Huairou(怀柔) is a town on the outskirts of Beijing, but none of the bus stops on the 916 快 route are simply called Huairou. When we made the journey, I asked the bus conductor which stop to get off at.
‘Friend,’ he said, ‘I’ll tell you when to get off.’
‘Here,’ he said, just over an hour later. ‘I’m getting off here too.’
Of course he was. He waited for us to be quoted extortionate prices by the private drivers lined up outside this stop (we were so surrounded by drivers, we couldn’t see the sign telling us which Huairou we were at). Then he came over and asked how much I was being quoted.
‘But we’re friends,’ he insisted. ‘How about this. I’ll take you in my car. How about 120 RMB.’
As I was in a small group, we agreed for simplicity; the money wasn’t much between us. I thought he would just take us one way, but he insisted on waiting, and also took us back. The drive was about 20-30 minutes each way. We paid him a total of 240 RMB.
As we left the car he handed me a business card which confirmed him as one of Beijing’s smartest bus conductors; he used the route he worked on to find customers for his second business, driving people to the Great Wall and back.
The Elusive Minibus
So, it’s likely that wherever you get off in Huairou, someone will be happy to take you to Mutianyu for enough cash.
The Mutianyu Great Wall website tells us to take bus 916 快 to Huairou Bei Da Jie (怀柔北大街). From there, we can take the bus (shā yù dòng tái gōngjiāo chē
沙浴洞台公交车) to a stop next to the Mutianyu site (mù tián yù huándǎo
慕田峪环岛). These buses leave every half hour, the website says.
Of course, failing that, you can just take bus 916 快 to Huairou Bei Da Jie (怀柔北大街), and then take a taxi. Either way, Huairou Bei Da Jie (怀柔北大街) seems the best place to get off the 916 快.
Huairou Bei Da Jie (怀柔北大街) is the fifteenth stop on the route, including the stop the bus leaves from. So, if you count the stops after the bus sets out, Huairou Bei Da Jie (怀柔北大街) should be the fourteenth.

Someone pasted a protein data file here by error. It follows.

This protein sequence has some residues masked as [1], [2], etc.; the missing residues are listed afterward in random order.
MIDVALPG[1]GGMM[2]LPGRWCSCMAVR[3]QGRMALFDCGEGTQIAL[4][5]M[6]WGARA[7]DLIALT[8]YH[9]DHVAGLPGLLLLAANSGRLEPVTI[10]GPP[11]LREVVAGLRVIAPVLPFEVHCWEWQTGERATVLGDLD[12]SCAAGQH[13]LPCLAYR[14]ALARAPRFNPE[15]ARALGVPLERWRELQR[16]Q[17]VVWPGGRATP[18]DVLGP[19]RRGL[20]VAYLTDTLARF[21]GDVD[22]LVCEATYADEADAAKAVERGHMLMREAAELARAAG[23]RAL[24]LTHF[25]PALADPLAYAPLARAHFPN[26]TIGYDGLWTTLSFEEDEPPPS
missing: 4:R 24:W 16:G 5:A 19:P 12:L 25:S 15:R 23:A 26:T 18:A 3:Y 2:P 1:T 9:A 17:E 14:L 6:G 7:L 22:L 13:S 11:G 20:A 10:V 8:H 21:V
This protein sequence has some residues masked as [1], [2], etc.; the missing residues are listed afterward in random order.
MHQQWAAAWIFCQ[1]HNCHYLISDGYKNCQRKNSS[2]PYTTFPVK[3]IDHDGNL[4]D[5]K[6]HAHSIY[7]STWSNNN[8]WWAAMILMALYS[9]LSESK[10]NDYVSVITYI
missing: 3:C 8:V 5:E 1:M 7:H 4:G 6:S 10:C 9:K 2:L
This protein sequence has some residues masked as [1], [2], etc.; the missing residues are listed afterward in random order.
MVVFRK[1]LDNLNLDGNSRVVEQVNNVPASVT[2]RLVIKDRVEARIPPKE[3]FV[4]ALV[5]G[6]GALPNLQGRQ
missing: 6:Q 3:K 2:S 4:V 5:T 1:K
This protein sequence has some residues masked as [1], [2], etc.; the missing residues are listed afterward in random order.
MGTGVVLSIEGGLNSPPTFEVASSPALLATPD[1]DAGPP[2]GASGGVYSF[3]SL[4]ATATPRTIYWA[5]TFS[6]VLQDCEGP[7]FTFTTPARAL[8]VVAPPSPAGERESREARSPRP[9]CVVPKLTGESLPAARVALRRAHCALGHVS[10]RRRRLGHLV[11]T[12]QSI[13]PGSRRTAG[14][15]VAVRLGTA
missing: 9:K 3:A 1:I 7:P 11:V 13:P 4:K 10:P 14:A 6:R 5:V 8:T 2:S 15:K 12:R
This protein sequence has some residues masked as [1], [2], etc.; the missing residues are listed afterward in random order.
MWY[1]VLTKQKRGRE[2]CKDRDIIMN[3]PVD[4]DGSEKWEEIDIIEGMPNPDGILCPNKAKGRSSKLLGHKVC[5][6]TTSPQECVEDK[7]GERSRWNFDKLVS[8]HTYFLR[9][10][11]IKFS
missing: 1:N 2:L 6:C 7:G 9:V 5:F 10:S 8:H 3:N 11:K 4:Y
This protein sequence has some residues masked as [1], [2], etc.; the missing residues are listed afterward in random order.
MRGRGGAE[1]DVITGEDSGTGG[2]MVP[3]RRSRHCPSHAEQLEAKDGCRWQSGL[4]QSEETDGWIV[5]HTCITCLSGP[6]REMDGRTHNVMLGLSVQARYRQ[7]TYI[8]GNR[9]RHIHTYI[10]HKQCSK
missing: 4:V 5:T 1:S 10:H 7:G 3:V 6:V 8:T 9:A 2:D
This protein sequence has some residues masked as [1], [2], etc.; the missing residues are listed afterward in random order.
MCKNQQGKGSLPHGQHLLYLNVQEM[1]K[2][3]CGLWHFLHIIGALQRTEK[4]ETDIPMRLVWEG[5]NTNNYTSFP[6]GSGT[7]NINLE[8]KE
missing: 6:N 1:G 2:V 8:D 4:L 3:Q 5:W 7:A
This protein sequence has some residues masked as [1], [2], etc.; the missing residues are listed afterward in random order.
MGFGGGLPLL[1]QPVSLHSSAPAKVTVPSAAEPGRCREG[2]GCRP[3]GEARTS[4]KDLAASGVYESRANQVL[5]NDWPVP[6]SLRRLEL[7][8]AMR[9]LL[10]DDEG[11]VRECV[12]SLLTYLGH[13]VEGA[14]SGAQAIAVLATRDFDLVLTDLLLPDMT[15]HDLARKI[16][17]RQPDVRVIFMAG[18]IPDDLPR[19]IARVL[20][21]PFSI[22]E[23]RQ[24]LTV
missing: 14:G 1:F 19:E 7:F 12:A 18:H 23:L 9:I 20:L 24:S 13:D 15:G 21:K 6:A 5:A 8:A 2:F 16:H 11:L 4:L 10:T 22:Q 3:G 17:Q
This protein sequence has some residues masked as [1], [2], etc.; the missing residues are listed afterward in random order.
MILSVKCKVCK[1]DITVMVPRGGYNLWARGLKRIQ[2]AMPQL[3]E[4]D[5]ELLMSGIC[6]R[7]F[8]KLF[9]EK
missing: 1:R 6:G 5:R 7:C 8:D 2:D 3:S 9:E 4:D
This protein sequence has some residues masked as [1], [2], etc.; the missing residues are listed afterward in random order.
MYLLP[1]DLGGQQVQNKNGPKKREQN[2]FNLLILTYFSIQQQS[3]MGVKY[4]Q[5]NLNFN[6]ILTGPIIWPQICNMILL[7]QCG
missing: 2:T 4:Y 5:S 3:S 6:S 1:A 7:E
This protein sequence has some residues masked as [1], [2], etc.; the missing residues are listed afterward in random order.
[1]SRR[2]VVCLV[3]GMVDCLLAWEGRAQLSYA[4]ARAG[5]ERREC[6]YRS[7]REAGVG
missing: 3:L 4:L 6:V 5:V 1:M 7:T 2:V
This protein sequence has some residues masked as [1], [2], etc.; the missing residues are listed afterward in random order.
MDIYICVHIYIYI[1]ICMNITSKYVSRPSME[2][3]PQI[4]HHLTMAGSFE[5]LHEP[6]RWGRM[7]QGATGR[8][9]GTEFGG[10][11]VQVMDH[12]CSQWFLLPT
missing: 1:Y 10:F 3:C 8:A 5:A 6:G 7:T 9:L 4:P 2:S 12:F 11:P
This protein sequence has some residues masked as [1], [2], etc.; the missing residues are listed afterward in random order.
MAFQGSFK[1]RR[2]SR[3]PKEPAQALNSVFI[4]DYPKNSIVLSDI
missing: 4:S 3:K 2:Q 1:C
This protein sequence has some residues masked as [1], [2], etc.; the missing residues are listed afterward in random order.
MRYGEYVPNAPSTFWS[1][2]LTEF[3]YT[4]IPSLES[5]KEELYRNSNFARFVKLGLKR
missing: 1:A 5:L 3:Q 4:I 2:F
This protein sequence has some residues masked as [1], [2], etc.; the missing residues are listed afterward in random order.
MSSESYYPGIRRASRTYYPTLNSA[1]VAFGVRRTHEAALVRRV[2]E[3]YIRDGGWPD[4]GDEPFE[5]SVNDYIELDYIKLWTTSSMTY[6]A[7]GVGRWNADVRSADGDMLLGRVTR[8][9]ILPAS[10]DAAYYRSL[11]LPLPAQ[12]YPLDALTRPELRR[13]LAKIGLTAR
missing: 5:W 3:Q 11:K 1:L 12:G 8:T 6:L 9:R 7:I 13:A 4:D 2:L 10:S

A Great Many Tickets
By the time we left the ticket booth, we had three tickets each. They were these:
• A return ticket for the shuttle bus to the scenic point entrance (15 RMB each)
• A return ticket for the cable car/ speed chute that transports you to the Great Wall and back (100 RMB each)
• An entrance ticket to the Mutianyu scenic area itself (45 RMB each)
• Total ticket cost (160 RMB)
Enjoy the Wall…
The view from Mutianyu
Mutianyu isn’t deserted. You’ll see some other visitors. You’ll also see views that really stretch for miles, and just enough quiet to appreciate them.
...But Not So Much You End Up Sleeping There
The last 916 快 runs from Huairou to Beijing until 18:50, according to Baidu. It’s probably a good plan to be at the bus stop well in advance of that time.
The Mutianyu Phrasebook
Where can I take the 916 快 bus?
Wǒ zài nǎlǐ kěyǐ chéng jiǔyāoliù gōngjiāo chē
Please take me to Mutianyu:
Qǐng dài wǒ qù Mmùtiányù Chángchéng.
How much is it to go to the Mutianyu Great Wall?
Dào Mùtiányù Chángchéng duōshǎo qián?
I would like to take the 916 快 back to Beijing
Wǒ yào chéng jiǔyāoliù kuài gōngjiāochē dào Běijīng.
I would like to take the 916 快 back to Beijing. Please take me to the bus stop
Wǒ yào chéng jiǔyāoliù kuài gōngjiāochē dào Běijīng. Qǐng dài wǒ qù gōngjiāo chēzhàn.
Mutianyu is beautiful! Much better than Badaling!
Mùtiányù piàoliang jíle, bǐ Bādálǐng hǎo de duō!
About WriterJoe O'Neill grew up in Salisbury, England (often confused with Salisbury, Maryland, USA). He lived in Taipei and Seoul before moving to Shanghai, where he worked as a web editor for two years. When he's not writing, he can be found running, swimming, or downloading ebooks in the hope of getting a chance to read them. He holds a BA in Creative and Professional Writing from the University of Glamorgan (now called the University of South Wales).